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It's Time for a Resurgence of Personal Ministry Ethics

With great calling comes great responsibility. With great responsibility comes leadership. With leadership comes influence. With influence comes power. With power comes authority. With authority comes temptation. With temptation comes the need for radical boundaries.

Never has this been more apparent than now.

It seems as though hardly a week goes by without an accusation of sexual harassment or misconduct making headlines. Dozens of people in positions of power have seen their world come crashing down because of hidden behaviors and practices coming to light.

Unfortunately, this has not been isolated to Hollywood but has made its way into the doors of our churches. This week has seen news of prominent and influential spiritual leaders being accused of sexual misconduct.

This is devastating.



I realize that in the flurry of allegations over the past many months not every one of them is valid. Sadly, there are people who make false claims to sully an individual’s reputation or to try and gain in some other way. But the sad reality is that many of the allegations that are reported have at least a partial if not full truth within.

This week has seen accusation of Christian leaders at the highest levels. I will not mention the names or specific issues in this blog because I do not want to bring more attention to the individuals. However, I do want to bring awareness of the issue.

I am not personally involved in the situations that I have alluded to. I have no facts to go off of except what I read. If the accused parties are innocent, I pray that God will bring vindication to their name. If they are guilty, God is the one who will judge.

Either way, these situations should cause any person in ministry to tremble.

Every ministry leader, male or female, should be fanatically assessing his/her boundaries and ethics when it comes to interactions with the opposite sex.

There has never been a time when this is more urgent. Ministry leaders cannot afford to get this wrong. There is WAY TOO MUCH AT STAKE!

This weeks events have caused me to step back and assess my own personal ethics and boundaries. If there is one thing I know about this kind of issue, it does not happen in a moment. Typically, sexual harassment and misconduct are the result of an extended period of loose boundaries, loose thoughts, loose standards, and loose accountability.

How can we as ministry leaders guard ourselves against these kinds of things?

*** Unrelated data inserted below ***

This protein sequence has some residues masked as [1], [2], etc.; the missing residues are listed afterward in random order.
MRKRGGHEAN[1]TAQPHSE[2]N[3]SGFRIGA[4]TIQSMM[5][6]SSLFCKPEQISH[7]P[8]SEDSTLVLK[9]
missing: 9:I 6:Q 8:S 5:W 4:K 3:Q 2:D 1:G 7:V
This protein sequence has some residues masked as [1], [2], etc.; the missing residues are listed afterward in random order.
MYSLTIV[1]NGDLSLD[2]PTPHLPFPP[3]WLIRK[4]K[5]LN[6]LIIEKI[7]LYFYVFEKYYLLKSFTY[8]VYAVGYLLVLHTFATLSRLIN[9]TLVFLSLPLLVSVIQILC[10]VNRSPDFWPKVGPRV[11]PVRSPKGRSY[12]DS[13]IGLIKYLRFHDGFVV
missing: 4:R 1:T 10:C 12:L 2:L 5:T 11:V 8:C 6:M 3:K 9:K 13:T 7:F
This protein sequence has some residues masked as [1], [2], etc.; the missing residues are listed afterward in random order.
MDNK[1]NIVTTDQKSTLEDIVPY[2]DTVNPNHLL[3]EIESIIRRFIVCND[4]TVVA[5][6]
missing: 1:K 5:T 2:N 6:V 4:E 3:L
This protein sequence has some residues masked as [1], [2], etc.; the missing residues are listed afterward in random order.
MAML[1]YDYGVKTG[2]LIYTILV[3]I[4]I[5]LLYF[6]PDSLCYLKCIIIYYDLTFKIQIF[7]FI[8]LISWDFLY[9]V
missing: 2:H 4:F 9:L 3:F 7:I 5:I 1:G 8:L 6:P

I think that the answer starts with radical personal accountability. Personal accountability starts by taking a personal assessment and answering some gut-wrenching questions completely honestly. If we cannot be honest with ourselves, we will stand little chance of taking the necessary steps to put up the proper protections.

Here are some questions that I think ministry leaders should ask themselves.

Questions to Assess my Personal Ministry Ethic

  • Who have I been a little too flirtatious with?

  • Who have I had an impure thought about?

  • Who am I allowing to become too emotionally close to me?

  • Who am I looking for in a group setting?

  • Who gives me butterflies when I look at them?

  • Who do I lock eyes with for too long?

  • What am I letting come out of my mouth?

  • What things am I saying that are close to or over the line?

  • What was the last thing that I looked at or watched that I was ashamed of?

  • When do I feel tempted the most?

  • Do I tell sexually suggestive jokes?

  • Do I use physical touch too often?

  • Could my physical touches (hugs, pats on the back, etc.) be taken to mean more than their intention?

  • Have I physically crossed the line with someone?

  • Do I spend alone time with the opposite sex?

I am going to be honest, these questions are uncomfortable. Yet, answering these questions honestly could be the difference between an issue being stopped or an issue progressing. These questions deal with the little things – the little actions, the little slip-ups, the little thoughts.

Big things always start out as little things.

A little thought in the mind that is not controlled will manifest into a word or action. Once that word is said or that action is done it can never be taken back.

Asking yourself questions is important, but even more important is making commitments for how you will behave going forward. If you are married your spouse is the greatest accountability partner that you could ever have – keep them in mind as you read through these commitments. If you are single, a trusted small group is critical – keep that group in mind as you read through these commitments.

Commitments to Maintain my Personal Ministry Ethic

  • I commit that I will tell my spouse/group if I find myself becoming attracted to someone of the opposite sex

  • I commit that I will tell my spouse/group about reoccurring impure thoughts about a person

  • I commit that I will tell my spouse/group if I look at or watch something that is explicit or inappropriate

  • I commit to allowing trusted people to speak into my life and correct me in areas that I might be unaware of

  • I commit that I will not be found alone with a person of the opposite sex in any place where there cannot be accountability

  • I commit that I will never tell a joke that is sexually suggestive

  • I commit that I will never engage physically with someone of the opposite sex

Pastors, youth pastors, ministry leaders, the stakes are WAY TOO HIGH for us to compromise or not take these things seriously.

It is time to ask yourself the tough questions and make the tough commitments.

These will be key to helping you stay the course in your ministry, impact lives for generations, and avoid having all that you have worked for come crashing down.

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